Choosing your topic
This will be determined by factors such as:
1. The immediate point of interest of your prospects, as indicated by their conversation or questions; e.g., World conditions. Questions about the existence of God. Life after death. Doubts about the truth of the Bible. Problem of suffering, etc. Philip, in his first Bible study with the Ethiopian eunuch, "Began at the same scripture" that his prospect was puzzled about (Acts 8:35). A good cue for us!
2. The special needs or circumstances of your prospects; e.g., A recently bereaved family would need comfort, assurance and hope from the Bible. A man battling with the drink, habit and longing for freedom would need the positive gospel assurance: "Christ can break the grip of this evil habit!"
3. The stage your prospects have reached in hearing the Advent message; e.g., We are instructed to "melt" the prospects' hearts with "the love of God", to teach them the gospel and lead them to surrender their hearts to Jesus, before confronting them with testing truths, such as the Sabbath, the Tithe, or the Mark of the Beast. This procedure is always best. Otherwise, we put the cart before the horse! See Evangelism, pp 230, 231
4. The Church connections or religious background of your prospects. Obviously there would be somewhat different approaches for Anglicans, Catholics, Baptists, Mormons, Jehovah's Witnesses, etc. NOTE: Do not be stereotyped in your selection of topics. There is no one set order or pattern of Bible studies, to be followed rigidly in all cases. Adapt your approach to the individual circumstances of you prospects. Advanced doctrines or testing truths should not come before their time!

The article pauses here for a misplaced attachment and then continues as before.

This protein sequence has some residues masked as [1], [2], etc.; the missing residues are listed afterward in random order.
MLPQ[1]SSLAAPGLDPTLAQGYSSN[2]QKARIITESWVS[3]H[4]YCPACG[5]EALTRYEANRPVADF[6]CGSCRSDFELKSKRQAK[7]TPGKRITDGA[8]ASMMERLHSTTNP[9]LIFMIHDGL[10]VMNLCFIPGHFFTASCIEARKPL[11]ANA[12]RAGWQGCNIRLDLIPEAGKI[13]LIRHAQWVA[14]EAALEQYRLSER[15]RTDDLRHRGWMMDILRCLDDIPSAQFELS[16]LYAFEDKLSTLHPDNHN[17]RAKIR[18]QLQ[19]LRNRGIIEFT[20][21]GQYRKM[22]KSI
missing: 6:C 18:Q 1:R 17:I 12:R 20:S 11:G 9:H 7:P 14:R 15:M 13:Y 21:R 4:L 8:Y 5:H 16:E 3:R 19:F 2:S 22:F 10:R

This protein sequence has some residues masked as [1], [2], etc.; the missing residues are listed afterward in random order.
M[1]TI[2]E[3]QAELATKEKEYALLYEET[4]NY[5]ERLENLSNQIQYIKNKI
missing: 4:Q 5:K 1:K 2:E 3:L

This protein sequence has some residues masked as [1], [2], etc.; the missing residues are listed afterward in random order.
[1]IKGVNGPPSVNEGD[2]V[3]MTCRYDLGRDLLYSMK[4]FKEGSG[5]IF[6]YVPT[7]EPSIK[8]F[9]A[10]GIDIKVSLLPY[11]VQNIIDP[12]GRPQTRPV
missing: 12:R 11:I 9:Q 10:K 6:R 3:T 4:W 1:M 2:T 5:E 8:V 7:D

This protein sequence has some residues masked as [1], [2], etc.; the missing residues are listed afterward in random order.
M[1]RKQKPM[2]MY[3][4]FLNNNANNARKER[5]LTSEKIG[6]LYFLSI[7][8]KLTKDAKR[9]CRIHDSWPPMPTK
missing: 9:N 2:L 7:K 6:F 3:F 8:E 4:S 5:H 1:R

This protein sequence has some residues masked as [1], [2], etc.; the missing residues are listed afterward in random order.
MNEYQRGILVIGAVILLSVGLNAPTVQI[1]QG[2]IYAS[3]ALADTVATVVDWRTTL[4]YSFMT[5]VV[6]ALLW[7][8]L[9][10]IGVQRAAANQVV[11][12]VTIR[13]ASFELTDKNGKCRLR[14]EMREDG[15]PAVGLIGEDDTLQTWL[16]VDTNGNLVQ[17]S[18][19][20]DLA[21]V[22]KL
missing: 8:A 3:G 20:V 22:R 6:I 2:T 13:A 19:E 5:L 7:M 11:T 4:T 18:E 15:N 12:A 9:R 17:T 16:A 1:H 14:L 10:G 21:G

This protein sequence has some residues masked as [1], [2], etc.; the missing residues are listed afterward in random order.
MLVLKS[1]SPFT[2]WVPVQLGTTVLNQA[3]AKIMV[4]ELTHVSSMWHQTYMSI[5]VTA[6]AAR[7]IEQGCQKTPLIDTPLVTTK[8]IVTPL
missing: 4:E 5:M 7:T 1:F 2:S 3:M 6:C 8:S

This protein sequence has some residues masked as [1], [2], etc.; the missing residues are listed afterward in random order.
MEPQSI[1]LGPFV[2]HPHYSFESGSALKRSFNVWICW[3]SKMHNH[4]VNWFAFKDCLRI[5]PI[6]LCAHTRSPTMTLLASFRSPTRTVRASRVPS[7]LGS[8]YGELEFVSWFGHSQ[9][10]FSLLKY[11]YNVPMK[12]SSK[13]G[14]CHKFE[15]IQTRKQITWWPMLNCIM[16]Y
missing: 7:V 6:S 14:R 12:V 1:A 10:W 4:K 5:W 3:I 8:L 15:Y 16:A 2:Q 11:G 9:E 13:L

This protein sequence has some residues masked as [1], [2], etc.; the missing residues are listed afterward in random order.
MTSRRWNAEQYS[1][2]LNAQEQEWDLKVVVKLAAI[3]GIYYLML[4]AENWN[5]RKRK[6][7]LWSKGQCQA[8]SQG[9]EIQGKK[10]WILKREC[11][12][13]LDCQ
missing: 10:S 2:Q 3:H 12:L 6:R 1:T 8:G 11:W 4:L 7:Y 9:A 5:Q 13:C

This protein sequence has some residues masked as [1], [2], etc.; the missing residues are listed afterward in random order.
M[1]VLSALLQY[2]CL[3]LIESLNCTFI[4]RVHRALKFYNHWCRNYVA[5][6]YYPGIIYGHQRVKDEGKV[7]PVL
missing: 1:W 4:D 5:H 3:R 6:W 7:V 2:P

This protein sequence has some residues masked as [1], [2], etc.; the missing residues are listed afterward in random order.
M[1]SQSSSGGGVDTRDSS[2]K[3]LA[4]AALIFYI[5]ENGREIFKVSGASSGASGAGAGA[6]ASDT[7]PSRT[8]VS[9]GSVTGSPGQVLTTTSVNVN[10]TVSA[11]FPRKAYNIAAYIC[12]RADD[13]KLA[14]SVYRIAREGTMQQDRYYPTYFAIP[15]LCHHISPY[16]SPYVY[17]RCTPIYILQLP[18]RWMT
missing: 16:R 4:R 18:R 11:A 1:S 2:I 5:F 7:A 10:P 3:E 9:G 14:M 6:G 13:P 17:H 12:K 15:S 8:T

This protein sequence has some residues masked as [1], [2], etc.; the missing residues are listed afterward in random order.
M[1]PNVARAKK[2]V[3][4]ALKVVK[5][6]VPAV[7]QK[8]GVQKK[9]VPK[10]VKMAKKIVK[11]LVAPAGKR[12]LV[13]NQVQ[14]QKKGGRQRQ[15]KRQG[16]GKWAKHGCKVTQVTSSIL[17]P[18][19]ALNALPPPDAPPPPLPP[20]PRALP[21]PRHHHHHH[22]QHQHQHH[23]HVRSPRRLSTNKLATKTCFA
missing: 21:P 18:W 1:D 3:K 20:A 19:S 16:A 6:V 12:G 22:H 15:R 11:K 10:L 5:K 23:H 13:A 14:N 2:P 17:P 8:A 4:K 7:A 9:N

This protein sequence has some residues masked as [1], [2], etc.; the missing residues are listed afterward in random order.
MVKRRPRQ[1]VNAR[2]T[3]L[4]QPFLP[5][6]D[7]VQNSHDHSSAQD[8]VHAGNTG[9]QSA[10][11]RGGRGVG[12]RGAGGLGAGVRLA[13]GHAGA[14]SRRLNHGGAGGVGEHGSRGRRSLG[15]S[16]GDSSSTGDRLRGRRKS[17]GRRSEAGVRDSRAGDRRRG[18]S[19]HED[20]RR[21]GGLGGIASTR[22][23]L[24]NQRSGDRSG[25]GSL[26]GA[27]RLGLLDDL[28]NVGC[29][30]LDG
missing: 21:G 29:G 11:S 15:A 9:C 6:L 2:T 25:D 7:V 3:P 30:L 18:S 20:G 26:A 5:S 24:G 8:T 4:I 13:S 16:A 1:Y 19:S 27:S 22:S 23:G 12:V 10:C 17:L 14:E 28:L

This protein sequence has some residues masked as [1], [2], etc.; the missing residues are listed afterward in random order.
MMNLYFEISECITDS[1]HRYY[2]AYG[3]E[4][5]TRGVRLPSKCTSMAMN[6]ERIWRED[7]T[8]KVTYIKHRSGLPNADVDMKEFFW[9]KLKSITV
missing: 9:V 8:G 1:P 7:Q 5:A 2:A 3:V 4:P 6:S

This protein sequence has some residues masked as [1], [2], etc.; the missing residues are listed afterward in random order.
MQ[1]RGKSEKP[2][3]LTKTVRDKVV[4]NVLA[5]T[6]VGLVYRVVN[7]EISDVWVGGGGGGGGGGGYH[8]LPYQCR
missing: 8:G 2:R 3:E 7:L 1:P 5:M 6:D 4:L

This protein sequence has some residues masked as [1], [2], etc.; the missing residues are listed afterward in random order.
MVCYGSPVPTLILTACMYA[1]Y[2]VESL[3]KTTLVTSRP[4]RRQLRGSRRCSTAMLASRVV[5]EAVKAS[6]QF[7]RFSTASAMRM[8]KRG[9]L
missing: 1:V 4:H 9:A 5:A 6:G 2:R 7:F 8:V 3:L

Collecting your material
1. "Pray yourself teachable!" Maintain a constant attitude of dependence upon the Holy Spirit.
2. "Think yourself empty!" Exhaust your own knowledge of the Bible first and, when you have done this, go to other sources.
3. "Read yourself full!" Consult Adventist books and printed Bible study outlines that are available. Use you concordance. In extremity, get help from your Pastor.
Constructing your study
1. Have a definite aim in view (i.e., concerning what you want your prospects to understand, believe, or do).
2. Analyze your subject by asking questions about it, such as: "How?" "When?" "Where?" "Why?" "What?" "Who?" "What are the common opinions about this subject?" "What are the common objections?" "What is my responsibility?" etc.
3. Prepare you main steps, headings, or divisions.
4. Avoid rambling or disconnectedness. Strive for a logical sequence or order of arrangement, so that your study grows naturally and persuasively, like a plant: "First the blade, then the ear, after that the full corn is the ear." The above mentioned questions will help greatly in achieving this logical development.
5. Avoid using too many texts. Three or four plain, pertinent texts under each heading are usually sufficient.
6. Avoid long Bible studies. About 45 minutes is sufficient for the average Bible study,
7. Plan an introduction and conclusion. Think out some novel, interesting or timely introduction. The reading of the newspaper, or close observation of the happenings of daily life can often provide this. A summary of the main points provides a good conclusion. Be sure to ask, "Is it all clear?" Make personal application of the truth explained and, when appropriate, make a direct appeal. Example of a personal application: At close of Bible study, ask, "Why do you think God has given us a chance to hear these things, Mrs. Brown?" Example of a direct appeal: After a full presentation of studies on the Sabbath truth, say: "Well, Bill, I suppose the day is not far distant when you will be keeping your first Sabbath! ... Am I right?"